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Critically examine the abolition of doli incapax - Essay Example

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In Europe, the countries with the lowest ages at which children can be deemed criminally responsible for their actions are England and Wales. In England, the law that prevented children under a certain age from being criminally responsible for their actions was called Doli Incapax…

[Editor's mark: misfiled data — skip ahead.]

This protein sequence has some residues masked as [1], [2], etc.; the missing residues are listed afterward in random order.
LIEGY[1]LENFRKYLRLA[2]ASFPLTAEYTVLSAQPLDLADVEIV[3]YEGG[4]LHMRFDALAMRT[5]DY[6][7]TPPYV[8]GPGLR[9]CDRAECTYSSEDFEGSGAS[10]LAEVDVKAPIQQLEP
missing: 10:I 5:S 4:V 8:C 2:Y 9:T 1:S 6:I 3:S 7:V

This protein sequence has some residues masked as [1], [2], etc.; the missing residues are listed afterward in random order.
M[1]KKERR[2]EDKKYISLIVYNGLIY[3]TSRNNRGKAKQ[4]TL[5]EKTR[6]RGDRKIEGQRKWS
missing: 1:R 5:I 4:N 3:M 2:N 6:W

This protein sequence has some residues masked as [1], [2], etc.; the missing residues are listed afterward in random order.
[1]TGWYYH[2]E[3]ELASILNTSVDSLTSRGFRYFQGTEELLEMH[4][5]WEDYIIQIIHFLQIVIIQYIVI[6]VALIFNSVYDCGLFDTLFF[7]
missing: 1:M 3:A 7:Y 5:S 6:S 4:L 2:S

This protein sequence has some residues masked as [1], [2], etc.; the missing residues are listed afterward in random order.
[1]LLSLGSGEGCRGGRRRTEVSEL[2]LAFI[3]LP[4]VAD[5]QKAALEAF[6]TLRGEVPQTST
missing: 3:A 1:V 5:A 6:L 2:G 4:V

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Download file to see previous pages however, this law was abolished in 1988 when the rebuttable presumption of Doli Incapax for minors between the ages of 10 and 14 was nullified by section 34 of the Crime and Disorder Act 1998 (CDA 1988). The presumption of Doli Incapax was that children below a certain age are incapable of guilt since they do not understand he implications and consequences of their actions, even if criminal in nature. After the abolition of Doli Incapax, there have been calls for England to increase the age of criminal responsibility for children. The abolition of the presumption of Doli Incapax effectively means that children between the ages of 10 and 14 can be taken to court, charged and found to have criminal responsibility (Gavadino, 1997). More recently, there have been hopes that CDA 98 abolished only the presumption of Doli Incapax but not the whole doctrine of the law. This came up in DPP v P (2007), where the question whether CDA abolished the underlying doctrine of Doli Incapax or the presumption. However, this hope was later reduced by the Court of Appeal, who, in R v T (2008), held that CDA 1998 abolished the whole doctrine of Doli Incapax. It should be noted that England lags behind all other European countries at the age set for acceptance of criminal responsibility. In other European countries, despite the lack of a common age for criminal responsibility, all the other countries still have a higher age than in England. According to the Council of Europe’s Commission for human Rights, most of the European countries have a criminal responsibility age of between twelve years and sixteen of fifteen years. The low age of criminal responsibility in England does not also prevent the welfare approach to children over the age of 10 years. In this case, there have been myriad concerns that the abolition of the minimum age for Doli Incapax in England has given rise to more children being detained for small crimes and for longer periods than before the presumption was abolished. The Council of Europe for Human Rights also notes that if the presumption or defense of Doli Incapax were recognized in England, there would be more protection of children from small criminal actions and aligns the law in England with the laws in other countries. The efforts of the decision in DPP v P (2007) in trying to uphold the presumption of Doli Incapax were not enough to prove the existence of the presumption (Stone, 2010). Therefore, the subsequent decision of the Court of Appeal in the case of R v T was expected to a certain extent. Because of the defense of Doli Incapax being effectively removed, this analysis will focus on whether the presumption or defense of Doli Incapax should have been abolished initially, and if the government should be pressured by other groups to reinstate the law. This is done by tracing the concept of Doli Incapax, and the events that led to its abolition. The special treatment of children under law is not a new concept. In England, this defense can be traced as far back as the reign of King Ine in 688 AD through to the reign of other Kings between then and 925 Ad. For example, in 925 Ad and thereabouts, only children over the age of 12 would be prosecuted if the value of the stolen items were more than 8 pence. This indicates that the presumption of Doli Incapax existed from this period and lasted to the current abolition of the defense and presumption. However, it should be noted that in England at this time, there were distinct age levels at which the presumption could be upheld. Even though these age level structures could not be defined, it should be noted that there was a minimum age at which a child could absolutely not be prosecuted for crimes, where the defense was that the ...Download file to see next pagesRead More
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